When I was a kid, if one of my friends or I chipped or lost a tooth while playing, we said “oh well,” and went about our business. It turns out that (like a lot of things we did years ago) this was not the correct way to handle mouth trauma. Now that spring has begun and outdoor activities are in full swing, the chances of for mouth trauma are higher. The AAPD (American Academy of Pediatric Dentistry) has released a chart to let you know what to do in the event your child chips or knocks out a tooth.
I was able to interview Dr. Edward Moody, the president of the AAPD, and discussed what to do if you find yourself in this situation. Here are some of the things we discussed:
- If a child loses a baby tooth, don’t worry too much. Take the child to the dentist to make sure it is a clean loss. Do not place the tooth back in the child’s mouth because it might harm a permanent tooth.
- If a child chips a baby tooth, take the child to the dentist right away. There is a possibility that the tooth can be saved and a dentist will take steps to prevent a possible infection.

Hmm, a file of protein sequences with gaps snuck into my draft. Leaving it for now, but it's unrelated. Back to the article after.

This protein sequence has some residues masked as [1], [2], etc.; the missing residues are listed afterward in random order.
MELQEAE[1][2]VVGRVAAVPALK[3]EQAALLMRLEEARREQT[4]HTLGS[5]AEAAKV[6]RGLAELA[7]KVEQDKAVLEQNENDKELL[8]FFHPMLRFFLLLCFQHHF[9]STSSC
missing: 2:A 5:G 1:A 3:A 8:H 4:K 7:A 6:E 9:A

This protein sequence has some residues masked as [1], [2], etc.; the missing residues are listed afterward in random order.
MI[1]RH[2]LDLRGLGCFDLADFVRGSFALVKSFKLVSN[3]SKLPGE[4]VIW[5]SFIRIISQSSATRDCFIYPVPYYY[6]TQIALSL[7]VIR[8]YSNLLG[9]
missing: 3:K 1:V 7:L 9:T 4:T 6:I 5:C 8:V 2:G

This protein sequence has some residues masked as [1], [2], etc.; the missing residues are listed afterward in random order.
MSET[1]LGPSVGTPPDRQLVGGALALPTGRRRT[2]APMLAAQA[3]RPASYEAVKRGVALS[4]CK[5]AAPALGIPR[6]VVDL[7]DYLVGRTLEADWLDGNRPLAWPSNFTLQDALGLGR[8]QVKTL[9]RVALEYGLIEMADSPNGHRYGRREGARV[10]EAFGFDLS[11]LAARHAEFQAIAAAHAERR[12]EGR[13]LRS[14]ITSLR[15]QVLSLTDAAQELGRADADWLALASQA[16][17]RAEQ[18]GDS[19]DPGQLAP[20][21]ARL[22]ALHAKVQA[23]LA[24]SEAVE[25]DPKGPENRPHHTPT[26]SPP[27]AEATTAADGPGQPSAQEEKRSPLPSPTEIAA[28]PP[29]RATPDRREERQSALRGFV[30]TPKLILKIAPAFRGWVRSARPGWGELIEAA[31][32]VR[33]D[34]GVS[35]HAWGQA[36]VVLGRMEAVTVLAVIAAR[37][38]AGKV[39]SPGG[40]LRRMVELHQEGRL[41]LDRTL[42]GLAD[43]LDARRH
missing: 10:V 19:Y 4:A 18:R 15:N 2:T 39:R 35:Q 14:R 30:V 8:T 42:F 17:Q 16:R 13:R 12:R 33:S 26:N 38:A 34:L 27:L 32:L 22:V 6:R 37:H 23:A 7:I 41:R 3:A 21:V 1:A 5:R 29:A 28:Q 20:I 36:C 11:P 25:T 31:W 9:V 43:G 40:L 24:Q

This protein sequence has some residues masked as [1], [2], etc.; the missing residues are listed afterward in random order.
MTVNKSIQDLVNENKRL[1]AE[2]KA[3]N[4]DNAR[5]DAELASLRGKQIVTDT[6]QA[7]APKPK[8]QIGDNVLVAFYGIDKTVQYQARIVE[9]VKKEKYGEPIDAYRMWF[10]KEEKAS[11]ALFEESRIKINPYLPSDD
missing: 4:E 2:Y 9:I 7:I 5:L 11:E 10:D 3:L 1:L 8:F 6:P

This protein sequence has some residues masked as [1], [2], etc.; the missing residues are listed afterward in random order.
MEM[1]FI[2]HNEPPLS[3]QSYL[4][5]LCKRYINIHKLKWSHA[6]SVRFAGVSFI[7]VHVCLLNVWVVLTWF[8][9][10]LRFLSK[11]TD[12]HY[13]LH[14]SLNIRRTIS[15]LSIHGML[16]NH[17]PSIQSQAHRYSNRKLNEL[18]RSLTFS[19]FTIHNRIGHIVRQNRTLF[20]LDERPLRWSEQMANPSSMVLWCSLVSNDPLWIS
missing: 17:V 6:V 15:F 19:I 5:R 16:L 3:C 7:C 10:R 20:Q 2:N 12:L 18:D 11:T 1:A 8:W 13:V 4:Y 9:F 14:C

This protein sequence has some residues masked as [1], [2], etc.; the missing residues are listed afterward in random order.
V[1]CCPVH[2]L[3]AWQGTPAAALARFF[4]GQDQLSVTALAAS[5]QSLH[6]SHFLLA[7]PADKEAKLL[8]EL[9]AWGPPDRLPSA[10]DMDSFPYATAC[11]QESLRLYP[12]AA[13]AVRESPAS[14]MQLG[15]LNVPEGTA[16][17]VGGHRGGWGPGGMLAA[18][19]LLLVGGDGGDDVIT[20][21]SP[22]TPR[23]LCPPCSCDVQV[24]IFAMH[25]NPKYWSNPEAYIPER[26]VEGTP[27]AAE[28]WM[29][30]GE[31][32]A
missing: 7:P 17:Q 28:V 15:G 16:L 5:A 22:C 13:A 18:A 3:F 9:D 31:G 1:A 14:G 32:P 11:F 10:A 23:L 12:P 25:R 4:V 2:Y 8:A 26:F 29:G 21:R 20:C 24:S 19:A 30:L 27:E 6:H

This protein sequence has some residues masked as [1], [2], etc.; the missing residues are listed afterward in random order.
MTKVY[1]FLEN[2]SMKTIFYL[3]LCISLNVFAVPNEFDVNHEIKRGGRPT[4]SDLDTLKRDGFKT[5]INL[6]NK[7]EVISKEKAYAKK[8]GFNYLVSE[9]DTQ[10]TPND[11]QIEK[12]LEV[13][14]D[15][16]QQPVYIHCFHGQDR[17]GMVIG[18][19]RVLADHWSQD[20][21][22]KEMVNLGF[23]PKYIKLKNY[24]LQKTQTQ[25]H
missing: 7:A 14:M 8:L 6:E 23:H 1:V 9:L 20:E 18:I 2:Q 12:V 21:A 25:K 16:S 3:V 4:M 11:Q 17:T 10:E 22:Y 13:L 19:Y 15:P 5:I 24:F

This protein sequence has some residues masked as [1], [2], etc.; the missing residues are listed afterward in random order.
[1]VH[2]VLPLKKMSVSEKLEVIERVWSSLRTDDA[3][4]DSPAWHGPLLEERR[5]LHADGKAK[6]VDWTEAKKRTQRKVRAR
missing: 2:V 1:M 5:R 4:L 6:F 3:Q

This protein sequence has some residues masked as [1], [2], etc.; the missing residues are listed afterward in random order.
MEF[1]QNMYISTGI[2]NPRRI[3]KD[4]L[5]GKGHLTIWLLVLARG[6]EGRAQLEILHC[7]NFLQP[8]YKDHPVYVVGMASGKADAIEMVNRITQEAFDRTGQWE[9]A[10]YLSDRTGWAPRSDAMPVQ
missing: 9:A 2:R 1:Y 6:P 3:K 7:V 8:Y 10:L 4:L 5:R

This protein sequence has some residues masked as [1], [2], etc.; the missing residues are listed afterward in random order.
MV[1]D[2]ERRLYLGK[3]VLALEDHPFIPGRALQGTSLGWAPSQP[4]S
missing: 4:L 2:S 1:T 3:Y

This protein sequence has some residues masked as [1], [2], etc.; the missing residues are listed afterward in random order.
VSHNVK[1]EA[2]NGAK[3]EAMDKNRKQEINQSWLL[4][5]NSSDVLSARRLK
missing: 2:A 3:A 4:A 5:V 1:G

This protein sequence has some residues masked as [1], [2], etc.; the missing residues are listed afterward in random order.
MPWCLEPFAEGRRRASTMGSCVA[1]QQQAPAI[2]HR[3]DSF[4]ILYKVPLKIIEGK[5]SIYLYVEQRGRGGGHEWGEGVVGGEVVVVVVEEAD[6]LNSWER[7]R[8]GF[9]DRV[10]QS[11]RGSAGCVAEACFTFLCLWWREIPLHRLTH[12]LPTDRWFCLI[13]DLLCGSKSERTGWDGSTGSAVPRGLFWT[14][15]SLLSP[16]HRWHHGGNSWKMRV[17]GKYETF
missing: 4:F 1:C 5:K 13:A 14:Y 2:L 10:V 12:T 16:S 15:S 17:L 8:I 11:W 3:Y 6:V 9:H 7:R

- If a permanent tooth is lost, immediately place the tooth back in the socket. Timing is critical, so take the child to the dentist right away. If the tooth cannot be placed back in the socket, put the tooth in a cup of cold milk and take it with you to the dentist. If you wait too long, you run the risk of infections and future alignment problems and a root canal may be needed in the future.
Like most things, prevention is the best remedy. Kids should wear mouth guards while playing sports. While practically this may be hard to do, a mouth guard could save your child a lot pain and save you a lot of money.
To read a previous interview with Rosie Pope on taking care of children’s teeth, click here.